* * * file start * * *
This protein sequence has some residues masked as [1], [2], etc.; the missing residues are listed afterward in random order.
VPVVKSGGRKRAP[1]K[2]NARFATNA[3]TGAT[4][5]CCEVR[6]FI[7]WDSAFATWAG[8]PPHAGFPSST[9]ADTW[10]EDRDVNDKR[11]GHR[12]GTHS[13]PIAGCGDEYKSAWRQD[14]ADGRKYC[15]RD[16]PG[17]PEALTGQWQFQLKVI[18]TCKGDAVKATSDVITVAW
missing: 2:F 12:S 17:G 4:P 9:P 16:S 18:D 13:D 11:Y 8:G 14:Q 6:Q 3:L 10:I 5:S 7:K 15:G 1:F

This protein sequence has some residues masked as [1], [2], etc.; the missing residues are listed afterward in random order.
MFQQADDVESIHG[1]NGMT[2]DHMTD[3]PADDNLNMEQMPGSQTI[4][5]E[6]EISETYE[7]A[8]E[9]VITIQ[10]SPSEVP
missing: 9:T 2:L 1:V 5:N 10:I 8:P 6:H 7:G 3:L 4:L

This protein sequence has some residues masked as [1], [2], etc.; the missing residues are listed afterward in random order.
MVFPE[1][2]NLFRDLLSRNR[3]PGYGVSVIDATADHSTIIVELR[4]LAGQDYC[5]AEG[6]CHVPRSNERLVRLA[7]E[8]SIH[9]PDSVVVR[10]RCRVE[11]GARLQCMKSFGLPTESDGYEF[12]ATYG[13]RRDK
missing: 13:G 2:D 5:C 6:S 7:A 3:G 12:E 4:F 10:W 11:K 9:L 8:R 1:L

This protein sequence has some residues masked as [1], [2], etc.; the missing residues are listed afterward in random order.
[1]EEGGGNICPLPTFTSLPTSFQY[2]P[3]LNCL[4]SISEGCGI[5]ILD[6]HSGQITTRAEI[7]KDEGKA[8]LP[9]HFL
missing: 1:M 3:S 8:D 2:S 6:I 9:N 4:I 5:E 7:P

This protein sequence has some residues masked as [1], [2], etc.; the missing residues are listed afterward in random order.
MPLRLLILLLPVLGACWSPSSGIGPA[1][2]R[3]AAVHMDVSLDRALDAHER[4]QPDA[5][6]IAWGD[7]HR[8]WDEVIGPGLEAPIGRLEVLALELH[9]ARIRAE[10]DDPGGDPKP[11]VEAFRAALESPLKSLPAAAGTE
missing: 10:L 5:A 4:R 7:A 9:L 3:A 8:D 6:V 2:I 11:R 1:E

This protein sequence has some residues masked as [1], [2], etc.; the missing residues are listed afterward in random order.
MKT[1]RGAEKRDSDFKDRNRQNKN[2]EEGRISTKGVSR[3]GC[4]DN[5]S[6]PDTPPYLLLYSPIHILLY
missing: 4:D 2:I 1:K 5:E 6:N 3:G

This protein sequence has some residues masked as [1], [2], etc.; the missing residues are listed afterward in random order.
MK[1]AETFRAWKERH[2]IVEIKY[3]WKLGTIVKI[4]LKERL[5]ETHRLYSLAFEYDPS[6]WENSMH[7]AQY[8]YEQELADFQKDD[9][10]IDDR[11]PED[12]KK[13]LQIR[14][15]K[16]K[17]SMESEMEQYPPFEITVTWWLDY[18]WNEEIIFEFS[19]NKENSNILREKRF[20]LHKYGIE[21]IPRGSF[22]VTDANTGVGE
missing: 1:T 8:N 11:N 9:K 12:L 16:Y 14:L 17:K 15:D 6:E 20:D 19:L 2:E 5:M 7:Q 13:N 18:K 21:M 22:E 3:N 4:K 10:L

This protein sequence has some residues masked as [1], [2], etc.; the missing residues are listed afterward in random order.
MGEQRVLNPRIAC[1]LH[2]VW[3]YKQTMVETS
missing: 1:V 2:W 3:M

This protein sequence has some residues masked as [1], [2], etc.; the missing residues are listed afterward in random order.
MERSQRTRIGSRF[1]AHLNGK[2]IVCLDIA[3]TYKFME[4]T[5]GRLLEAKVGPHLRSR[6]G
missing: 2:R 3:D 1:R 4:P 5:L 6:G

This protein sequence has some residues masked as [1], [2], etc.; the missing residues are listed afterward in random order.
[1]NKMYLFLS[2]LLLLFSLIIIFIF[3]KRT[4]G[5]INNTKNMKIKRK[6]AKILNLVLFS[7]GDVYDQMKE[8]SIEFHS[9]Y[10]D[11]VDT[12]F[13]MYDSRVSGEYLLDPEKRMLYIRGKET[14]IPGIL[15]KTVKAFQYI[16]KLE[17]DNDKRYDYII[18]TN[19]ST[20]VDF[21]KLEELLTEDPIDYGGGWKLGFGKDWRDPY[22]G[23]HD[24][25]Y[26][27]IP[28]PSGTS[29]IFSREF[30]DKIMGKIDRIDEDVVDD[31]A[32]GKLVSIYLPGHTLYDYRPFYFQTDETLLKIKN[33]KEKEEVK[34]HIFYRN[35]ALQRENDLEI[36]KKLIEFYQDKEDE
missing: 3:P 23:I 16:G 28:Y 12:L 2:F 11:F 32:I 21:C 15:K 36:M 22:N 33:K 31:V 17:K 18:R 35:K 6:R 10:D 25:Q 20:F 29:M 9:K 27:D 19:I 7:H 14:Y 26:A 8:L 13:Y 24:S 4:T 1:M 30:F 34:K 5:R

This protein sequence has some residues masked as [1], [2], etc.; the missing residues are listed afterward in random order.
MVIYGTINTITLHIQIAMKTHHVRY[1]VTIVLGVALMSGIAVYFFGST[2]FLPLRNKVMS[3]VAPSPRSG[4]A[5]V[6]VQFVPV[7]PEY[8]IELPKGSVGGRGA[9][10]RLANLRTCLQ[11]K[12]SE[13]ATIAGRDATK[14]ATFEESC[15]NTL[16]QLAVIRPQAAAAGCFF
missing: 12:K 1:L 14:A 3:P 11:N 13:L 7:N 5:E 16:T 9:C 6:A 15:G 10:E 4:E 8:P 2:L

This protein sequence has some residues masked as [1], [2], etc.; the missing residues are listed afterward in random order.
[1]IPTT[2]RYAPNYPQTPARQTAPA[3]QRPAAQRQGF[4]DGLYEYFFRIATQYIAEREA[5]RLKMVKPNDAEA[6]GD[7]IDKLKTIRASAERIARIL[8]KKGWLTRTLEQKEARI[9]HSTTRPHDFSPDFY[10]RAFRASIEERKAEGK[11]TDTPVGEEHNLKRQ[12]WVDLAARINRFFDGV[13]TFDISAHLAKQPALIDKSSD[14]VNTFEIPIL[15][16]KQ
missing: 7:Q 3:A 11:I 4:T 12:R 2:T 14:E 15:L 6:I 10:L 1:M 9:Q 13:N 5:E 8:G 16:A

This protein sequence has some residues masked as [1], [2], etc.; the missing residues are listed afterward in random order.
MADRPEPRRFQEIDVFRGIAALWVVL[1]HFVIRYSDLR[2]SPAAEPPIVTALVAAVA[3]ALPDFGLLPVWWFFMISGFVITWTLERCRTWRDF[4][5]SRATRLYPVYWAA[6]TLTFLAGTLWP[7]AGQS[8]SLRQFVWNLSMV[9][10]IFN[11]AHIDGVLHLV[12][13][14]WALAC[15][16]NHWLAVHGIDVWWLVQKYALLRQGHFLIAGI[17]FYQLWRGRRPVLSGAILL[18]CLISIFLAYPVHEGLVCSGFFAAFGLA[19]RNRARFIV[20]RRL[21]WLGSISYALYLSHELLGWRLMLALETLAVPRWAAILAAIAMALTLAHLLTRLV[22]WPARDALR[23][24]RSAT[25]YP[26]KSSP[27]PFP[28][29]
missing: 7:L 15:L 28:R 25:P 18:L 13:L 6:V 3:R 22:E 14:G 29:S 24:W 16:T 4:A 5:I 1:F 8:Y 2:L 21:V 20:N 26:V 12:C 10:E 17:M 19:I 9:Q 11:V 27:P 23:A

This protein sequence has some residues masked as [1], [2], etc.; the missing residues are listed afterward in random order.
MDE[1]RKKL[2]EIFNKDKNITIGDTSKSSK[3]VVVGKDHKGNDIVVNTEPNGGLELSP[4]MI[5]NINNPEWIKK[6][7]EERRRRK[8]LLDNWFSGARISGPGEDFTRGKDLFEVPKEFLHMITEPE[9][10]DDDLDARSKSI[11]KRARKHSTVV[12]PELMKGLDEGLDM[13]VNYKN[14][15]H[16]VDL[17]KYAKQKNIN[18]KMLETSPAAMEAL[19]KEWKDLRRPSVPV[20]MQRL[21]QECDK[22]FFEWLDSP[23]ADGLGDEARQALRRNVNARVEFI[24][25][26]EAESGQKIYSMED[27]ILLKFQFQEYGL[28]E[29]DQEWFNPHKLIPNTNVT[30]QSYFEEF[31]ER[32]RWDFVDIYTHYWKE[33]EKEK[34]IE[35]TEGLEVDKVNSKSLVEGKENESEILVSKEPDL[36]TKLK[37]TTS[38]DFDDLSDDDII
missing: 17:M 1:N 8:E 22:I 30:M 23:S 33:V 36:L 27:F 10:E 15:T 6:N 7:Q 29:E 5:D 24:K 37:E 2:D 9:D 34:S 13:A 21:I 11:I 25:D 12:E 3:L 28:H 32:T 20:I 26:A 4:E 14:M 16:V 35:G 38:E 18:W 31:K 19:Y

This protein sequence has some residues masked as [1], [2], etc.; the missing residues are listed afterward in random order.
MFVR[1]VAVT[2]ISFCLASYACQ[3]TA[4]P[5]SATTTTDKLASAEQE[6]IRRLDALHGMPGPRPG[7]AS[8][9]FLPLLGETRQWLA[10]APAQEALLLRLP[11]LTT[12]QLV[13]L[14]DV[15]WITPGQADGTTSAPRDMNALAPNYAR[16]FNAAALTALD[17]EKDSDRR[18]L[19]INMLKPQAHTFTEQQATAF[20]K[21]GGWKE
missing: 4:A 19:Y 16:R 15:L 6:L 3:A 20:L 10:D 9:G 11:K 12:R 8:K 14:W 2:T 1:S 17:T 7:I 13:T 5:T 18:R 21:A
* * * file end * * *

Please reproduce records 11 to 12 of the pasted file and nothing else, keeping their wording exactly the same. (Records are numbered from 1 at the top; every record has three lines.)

This protein sequence has some residues masked as [1], [2], etc.; the missing residues are listed afterward in random order.
MVIYGTINTITLHIQIAMKTHHVRY[1]VTIVLGVALMSGIAVYFFGST[2]FLPLRNKVMS[3]VAPSPRSG[4]A[5]V[6]VQFVPV[7]PEY[8]IELPKGSVGGRGA[9][10]RLANLRTCLQ[11]K[12]SE[13]ATIAGRDATK[14]ATFEESC[15]NTL[16]QLAVIRPQAAAAGCFF
missing: 12:K 1:L 14:A 3:P 11:N 13:L 7:N 5:E 16:T 9:C 6:A 15:G 10:E 4:E 8:P 2:L

This protein sequence has some residues masked as [1], [2], etc.; the missing residues are listed afterward in random order.
[1]IPTT[2]RYAPNYPQTPARQTAPA[3]QRPAAQRQGF[4]DGLYEYFFRIATQYIAEREA[5]RLKMVKPNDAEA[6]GD[7]IDKLKTIRASAERIARIL[8]KKGWLTRTLEQKEARI[9]HSTTRPHDFSPDFY[10]RAFRASIEERKAEGK[11]TDTPVGEEHNLKRQ[12]WVDLAARINRFFDGV[13]TFDISAHLAKQPALIDKSSD[14]VNTFEIPIL[15][16]KQ
missing: 7:Q 3:A 11:I 4:T 12:R 2:T 14:E 15:L 6:I 10:L 1:M 9:Q 13:N 5:E 8:G 16:A